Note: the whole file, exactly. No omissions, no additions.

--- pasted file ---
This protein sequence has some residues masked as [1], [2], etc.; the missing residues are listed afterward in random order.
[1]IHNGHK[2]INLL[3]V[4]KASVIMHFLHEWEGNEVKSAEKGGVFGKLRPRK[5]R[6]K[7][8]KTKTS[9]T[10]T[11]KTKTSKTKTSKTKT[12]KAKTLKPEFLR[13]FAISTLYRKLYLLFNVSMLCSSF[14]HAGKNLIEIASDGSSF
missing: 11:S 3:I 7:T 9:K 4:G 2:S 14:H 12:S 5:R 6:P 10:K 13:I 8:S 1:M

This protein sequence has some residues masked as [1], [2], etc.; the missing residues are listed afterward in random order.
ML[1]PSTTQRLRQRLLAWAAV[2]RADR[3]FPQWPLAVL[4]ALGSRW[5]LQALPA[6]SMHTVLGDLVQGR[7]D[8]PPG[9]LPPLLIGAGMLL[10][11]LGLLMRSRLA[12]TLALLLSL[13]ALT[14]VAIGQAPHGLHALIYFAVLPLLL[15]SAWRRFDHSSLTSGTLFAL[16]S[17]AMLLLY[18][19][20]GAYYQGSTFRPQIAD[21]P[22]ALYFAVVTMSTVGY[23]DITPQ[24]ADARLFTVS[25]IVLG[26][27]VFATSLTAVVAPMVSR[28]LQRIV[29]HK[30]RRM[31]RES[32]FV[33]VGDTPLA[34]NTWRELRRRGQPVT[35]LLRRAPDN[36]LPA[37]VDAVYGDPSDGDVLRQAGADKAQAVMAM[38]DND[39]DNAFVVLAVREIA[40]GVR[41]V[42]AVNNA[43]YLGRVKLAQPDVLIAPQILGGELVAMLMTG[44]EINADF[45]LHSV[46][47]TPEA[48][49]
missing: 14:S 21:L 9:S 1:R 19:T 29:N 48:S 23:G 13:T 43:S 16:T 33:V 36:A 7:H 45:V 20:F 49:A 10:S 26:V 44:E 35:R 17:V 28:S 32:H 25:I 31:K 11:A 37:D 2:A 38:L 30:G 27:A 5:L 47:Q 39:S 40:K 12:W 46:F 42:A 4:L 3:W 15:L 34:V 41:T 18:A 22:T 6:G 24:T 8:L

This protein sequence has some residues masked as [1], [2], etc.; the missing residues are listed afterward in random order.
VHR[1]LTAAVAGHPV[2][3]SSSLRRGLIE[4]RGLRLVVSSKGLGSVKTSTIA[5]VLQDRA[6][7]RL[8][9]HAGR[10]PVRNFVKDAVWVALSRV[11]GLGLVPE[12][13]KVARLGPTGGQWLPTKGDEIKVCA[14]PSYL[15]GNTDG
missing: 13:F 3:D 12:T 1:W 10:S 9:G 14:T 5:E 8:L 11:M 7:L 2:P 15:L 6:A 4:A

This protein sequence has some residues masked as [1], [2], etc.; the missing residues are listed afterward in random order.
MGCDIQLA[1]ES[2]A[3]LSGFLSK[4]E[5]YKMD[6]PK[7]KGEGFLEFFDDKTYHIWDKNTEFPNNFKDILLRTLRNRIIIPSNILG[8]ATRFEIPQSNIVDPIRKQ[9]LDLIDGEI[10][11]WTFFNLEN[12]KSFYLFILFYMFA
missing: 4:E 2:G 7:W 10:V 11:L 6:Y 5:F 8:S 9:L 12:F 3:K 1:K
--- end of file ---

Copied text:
This protein sequence has some residues masked as [1], [2], etc.; the missing residues are listed afterward in random order.
[1]IHNGHK[2]INLL[3]V[4]KASVIMHFLHEWEGNEVKSAEKGGVFGKLRPRK[5]R[6]K[7][8]KTKTS[9]T[10]T[11]KTKTSKTKTSKTKT[12]KAKTLKPEFLR[13]FAISTLYRKLYLLFNVSMLCSSF[14]HAGKNLIEIASDGSSF
missing: 11:S 3:I 7:T 9:K 4:G 2:S 14:H 12:S 5:R 6:P 10:K 13:I 8:S 1:M

This protein sequence has some residues masked as [1], [2], etc.; the missing residues are listed afterward in random order.
ML[1]PSTTQRLRQRLLAWAAV[2]RADR[3]FPQWPLAVL[4]ALGSRW[5]LQALPA[6]SMHTVLGDLVQGR[7]D[8]PPG[9]LPPLLIGAGMLL[10][11]LGLLMRSRLA[12]TLALLLSL[13]ALT[14]VAIGQAPHGLHALIYFAVLPLLL[15]SAWRRFDHSSLTSGTLFAL[16]S[17]AMLLLY[18][19][20]GAYYQGSTFRPQIAD[21]P[22]ALYFAVVTMSTVGY[23]DITPQ[24]ADARLFTVS[25]IVLG[26][27]VFATSLTAVVAPMVSR[28]LQRIV[29]HK[30]RRM[31]RES[32]FV[33]VGDTPLA[34]NTWRELRRRGQPVT[35]LLRRAPDN[36]LPA[37]VDAVYGDPSDGDVLRQAGADKAQAVMAM[38]DND[39]DNAFVVLAVREIA[40]GVR[41]V[42]AVNNA[43]YLGRVKLAQPDVLIAPQILGGELVAMLMTG[44]EINADF[45]LHSV[46][47]TPEA[48][49]
missing: 14:S 21:L 9:S 1:R 19:T 29:N 48:S 23:G 13:T 43:S 16:T 33:V 36:A 7:H 45:V 20:F 49:A 10:S 26:V 44:E 35:R 17:V 28:S 32:H 25:I 31:K 11:A 37:D 2:A 38:L 30:G 27:A 5:L 47:Q 39:S 40:K 12:W 46:F 42:A 4:L 3:W 15:L 34:V 41:T 18:A 22:T 6:G 24:T 8:L

This protein sequence has some residues masked as [1], [2], etc.; the missing residues are listed afterward in random order.
VHR[1]LTAAVAGHPV[2][3]SSSLRRGLIE[4]RGLRLVVSSKGLGSVKTSTIA[5]VLQDRA[6][7]RL[8][9]HAGR[10]PVRNFVKDAVWVALSRV[11]GLGLVPE[12][13]KVARLGPTGGQWLPTKGDEIKVCA[14]PSYL[15]GNTDG
missing: 13:F 3:D 12:T 1:W 10:S 9:G 14:T 5:E 8:L 11:M 7:L 2:P 15:L 6:A 4:A

This protein sequence has some residues masked as [1], [2], etc.; the missing residues are listed afterward in random order.
MGCDIQLA[1]ES[2]A[3]LSGFLSK[4]E[5]YKMD[6]PK[7]KGEGFLEFFDDKTYHIWDKNTEFPNNFKDILLRTLRNRIIIPSNILG[8]ATRFEIPQSNIVDPIRKQ[9]LDLIDGEI[10][11]WTFFNLEN[12]KSFYLFILFYMFA
missing: 4:E 2:G 7:W 10:V 11:L 6:Y 5:F 8:S 9:L 12:F 3:K 1:K